Visitors to Snowdonia may be forced to pay a 'tourism tax'

Visitors to Snowdonia should pay a 'tourism tax' to make up for the disruption they cause, a North Wales politician says.

Walkers crowd onto the summit point on Snowdon
Walkers crowd onto the summit point on Snowdon

The national park is visited by millions of people every year, many of them coming from the West Midlands and Shropshire.

The visitors help support the local economy, but one politician believes they should be charged extra to pay for improvements.

The money would be used to improve infrastructure in Snowdonia, helping with issues like a lack of car parking and congestion on narrow roads.

Gwynedd Council leader Dyfrig Siencyn believes Gwynedd’s taxpayers should not be expected to underwrite facilities used by holidaymakers.

In the autumn, a tourism tax, or levy, for those staying overnight in Wales, will be considered in a Welsh Government consultation.

The proposal will prove unpopular with many people from the West Midlands who traditionally visit the region, with many having second homes or caravans within the national park.

It has also divided many within Welsh tourism and those who rely on visitors for their income.

But Councillor Siencyn said it was the only solution for councils grappling with stretched budgets. He also spoke of his opposition to day-trippers, most of whom come across the border from Shropshire or south from Merseyside and Greater Manchester.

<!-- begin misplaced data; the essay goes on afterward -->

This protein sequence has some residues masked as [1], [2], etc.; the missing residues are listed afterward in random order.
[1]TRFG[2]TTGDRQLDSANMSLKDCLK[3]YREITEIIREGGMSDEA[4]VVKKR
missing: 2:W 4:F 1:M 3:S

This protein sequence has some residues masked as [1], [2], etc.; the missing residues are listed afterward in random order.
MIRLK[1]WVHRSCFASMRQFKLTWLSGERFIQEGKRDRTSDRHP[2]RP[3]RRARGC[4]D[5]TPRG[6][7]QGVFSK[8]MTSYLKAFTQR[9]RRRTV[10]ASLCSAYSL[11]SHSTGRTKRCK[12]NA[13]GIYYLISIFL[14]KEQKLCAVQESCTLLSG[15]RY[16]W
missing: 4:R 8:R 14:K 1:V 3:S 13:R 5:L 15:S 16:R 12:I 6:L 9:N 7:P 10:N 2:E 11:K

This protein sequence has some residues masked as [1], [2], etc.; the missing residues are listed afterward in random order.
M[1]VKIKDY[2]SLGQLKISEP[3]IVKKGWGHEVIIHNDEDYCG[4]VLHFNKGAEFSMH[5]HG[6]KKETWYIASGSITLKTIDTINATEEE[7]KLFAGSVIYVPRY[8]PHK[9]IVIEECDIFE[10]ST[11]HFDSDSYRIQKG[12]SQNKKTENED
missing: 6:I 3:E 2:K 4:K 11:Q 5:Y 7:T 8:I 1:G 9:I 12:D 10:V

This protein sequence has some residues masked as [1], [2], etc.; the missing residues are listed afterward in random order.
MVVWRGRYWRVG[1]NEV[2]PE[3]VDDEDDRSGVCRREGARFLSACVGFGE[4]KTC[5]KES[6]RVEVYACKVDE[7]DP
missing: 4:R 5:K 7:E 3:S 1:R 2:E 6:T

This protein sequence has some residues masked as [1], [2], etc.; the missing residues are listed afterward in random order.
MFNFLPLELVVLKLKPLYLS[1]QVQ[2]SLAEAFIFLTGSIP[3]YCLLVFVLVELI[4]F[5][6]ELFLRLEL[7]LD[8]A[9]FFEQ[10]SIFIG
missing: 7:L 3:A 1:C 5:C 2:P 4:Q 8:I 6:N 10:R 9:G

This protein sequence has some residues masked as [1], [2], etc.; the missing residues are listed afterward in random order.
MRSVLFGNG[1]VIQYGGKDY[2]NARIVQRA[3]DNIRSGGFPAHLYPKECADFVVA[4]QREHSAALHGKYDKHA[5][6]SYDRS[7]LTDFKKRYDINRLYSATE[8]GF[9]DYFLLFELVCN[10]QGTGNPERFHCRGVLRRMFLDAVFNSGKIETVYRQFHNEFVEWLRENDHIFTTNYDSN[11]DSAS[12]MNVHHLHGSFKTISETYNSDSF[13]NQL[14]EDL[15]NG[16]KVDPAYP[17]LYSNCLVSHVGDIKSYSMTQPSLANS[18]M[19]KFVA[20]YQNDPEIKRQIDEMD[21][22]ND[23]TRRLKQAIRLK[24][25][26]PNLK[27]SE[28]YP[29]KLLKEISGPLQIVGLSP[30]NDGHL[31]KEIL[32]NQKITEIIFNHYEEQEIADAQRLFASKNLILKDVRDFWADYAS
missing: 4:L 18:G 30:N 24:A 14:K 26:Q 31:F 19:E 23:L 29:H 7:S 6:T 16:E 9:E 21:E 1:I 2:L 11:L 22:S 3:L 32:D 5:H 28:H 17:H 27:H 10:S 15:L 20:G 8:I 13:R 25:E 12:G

He said he wants to attract the “right kind of visitor” – those staying overnight and not day-trippers, who bring their own food and contribute little to local economies.

“The council, like every other council, has to work within a tight budget,” Councillor Siencyn told Welsh speaking channel S4C.

“There is a solution to that problem by charging a tourist tax. Why should Gwynedd’s taxpayers have to pay for visitor facilities? Shouldn’t these visitors contribute towards the facilities they need? When we have to squeeze our budget, we have some very difficult choices to make.”

Before the Covid pandemic, 7.8 million people visited the area in 2019, up 11.6 per cent on the previous year. Since then, visitor numbers have climbed again, though there are signs the staycation boom may be ebbing this year now that overseas destinations are open again.

Snowdonia has been hit by poor parking on mountain roads, congestion on main routes and anti-social behaviour on the mountains, with littering and even human waste left on the slopes of Snowdon. Long queues have also formed on Wales' highest mountain as people flock to the summit.

Brynrefail-born Eric Baylis, a volunteer for Keep Llanberis Tidy, says he comes across human faeces in the village almost every weekend as the public toilets are closed overnight.

He would like to see the council invest in more bins and toilets that are open 24 hours a day that would cost 20p to use.

“We see all this stuff promoting the area now,” he said. “But nothing is being done about the infrastructure. No bins, no toilets. I don’t know where we’re going with all of this. The council needs to get its act together in Llanberis.”

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